Sunday 14 December 2014

Alzheimers - While Shepherds Watched Our Flocks.

Christmas – a time which stimulates a very personal memory. It is time to share it. Think about this. Please.

In 1996 I sat with my mother and father and another couple at a simple table, in a simple dining area, eating a simple Christmas meal in advance of the big date itself. There were some old decorations - artificial, and - simple. Dad was tucking into his turkey. Mom was smiling. So was the other lady. Neither husband seemed to share the richness of the moment.
As I looked around, similar scenes unfolded with many faces - some smiling; some sad; some blank. I remembered former family feasts with toddlers in highchairs being spoon-fed by a parent. Parents struggled to direct one utensil to the child’s mouth and another to their own before the meal became cold. Sometimes kids enjoyed every morsel as seen by their smiling faces, giggles, and flailing arms. Other times they resisted every spoonful. Food was dropping everywhere. That was long ago.

This time the difference was stark. Here, there was little resistance and no giggling. There were some highchairs. Food was dropping. Some spouses were struggling to enjoy their own food and feed their dependent. However these dependents were not toddlers but seniors with Alzheimer’s. The lady at our table was feeding her husband. At others men fed their wives, or volunteers fed a stranger without any relatives who bothered to visit. Soon thereafter, we would have to feed Dad.

There are other memories. I remember the first time we had to leave Dad in the “lock-up” facility - him following us to the door; the guilt on our faces; the look on his. “The Doctor said you have to stay for a while” was our explanation. Dad was either so ill that he had no ability to argue, or he was just being himself and was accepting the inevitable peacefully for our sake. We will never know.

I remember entering the combination the nurse gave us to open the door while hiding it from the more clever residents. For them this was entertainment. Some managed to exit but were always returned. The combination would be changed. The game would start over.

I remember when Dad stopped addressing me by name and the first time we saw him walking up and down the hall hand-in-hand with a little lady who resembled his wife.  Mom smiled and thought it was cute - or so she said. One stark image was that of Dad standing in the corridor chatting to another older man who responded in kind. It was total gibberish - baby talk. But they seemed to be communicating!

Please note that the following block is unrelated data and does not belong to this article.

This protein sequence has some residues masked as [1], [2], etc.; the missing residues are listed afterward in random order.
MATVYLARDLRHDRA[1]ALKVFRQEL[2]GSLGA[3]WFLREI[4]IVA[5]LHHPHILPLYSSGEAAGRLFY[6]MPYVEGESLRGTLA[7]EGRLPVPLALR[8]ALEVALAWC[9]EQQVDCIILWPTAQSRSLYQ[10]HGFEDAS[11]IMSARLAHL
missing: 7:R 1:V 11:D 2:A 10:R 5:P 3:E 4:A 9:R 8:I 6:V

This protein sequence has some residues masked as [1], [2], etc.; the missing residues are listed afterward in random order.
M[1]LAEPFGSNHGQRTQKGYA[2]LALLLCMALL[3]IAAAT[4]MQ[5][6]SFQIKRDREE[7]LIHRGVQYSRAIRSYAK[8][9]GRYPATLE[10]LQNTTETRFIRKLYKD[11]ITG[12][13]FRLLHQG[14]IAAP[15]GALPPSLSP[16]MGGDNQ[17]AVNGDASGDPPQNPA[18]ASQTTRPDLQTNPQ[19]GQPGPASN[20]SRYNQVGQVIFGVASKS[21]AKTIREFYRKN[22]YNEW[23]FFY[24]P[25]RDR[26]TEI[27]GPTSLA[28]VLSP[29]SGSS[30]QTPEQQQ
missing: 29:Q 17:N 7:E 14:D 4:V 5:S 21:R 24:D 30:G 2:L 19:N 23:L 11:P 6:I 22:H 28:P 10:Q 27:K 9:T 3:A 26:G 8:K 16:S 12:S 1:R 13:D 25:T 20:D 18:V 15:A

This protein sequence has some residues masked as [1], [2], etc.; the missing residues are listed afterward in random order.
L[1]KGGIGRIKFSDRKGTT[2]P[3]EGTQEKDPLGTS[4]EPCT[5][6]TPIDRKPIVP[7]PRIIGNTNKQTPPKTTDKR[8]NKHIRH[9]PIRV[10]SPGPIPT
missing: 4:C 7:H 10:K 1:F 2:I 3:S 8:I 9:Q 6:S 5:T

I remember Dad’s future roommate - the same man. He was alone - first in a corner chair; later in his bed. His brother never came. The man wasted away. Then he died.

After dinner we gathered in a room to sing carols. A volunteer played the piano. Most people sang including the patients. Mom sat and joined in - her voice an unmistakable soprano. The pianist remarked after the first tune that she could hear one clear voice hitting the high notes - Mom’s. Dad also sat and sang - something. I held the song sheet for a man standing on the sidelines with me. He held it with me but was obviously singing from a failing memory.

Mostly I remember thinking as the food was served, that on December 25th the same caregiving staff would be here once again, not at home with their families. I shuddered to think of the consequences if too many of them took a “sick” day on Christmas, or any other time. It would be Bedlam - literally.

I hereby gratefully thank every Caregiver to the chronically ill in every facility everywhere. So should you. Some day you might need them. Know someone with this disease? Visit them - often. The staff will know you care even if the patient doesn’t. That alone will sometimes make a difference in the care which they receive. It shouldn’t but we have all heard of a very few places where patients were not only ignored but abused when there were no outside eyes keeping a vigil.

I remember Dad’s final moments.

God - whoever and wherever you are, and anyone else so inclined  - bless Caregivers. Please keep up the good fight.
There are many great blogs devoted to this disease. Here is an earl for a partial list:

List of Alzheimer Blogs

The Brewster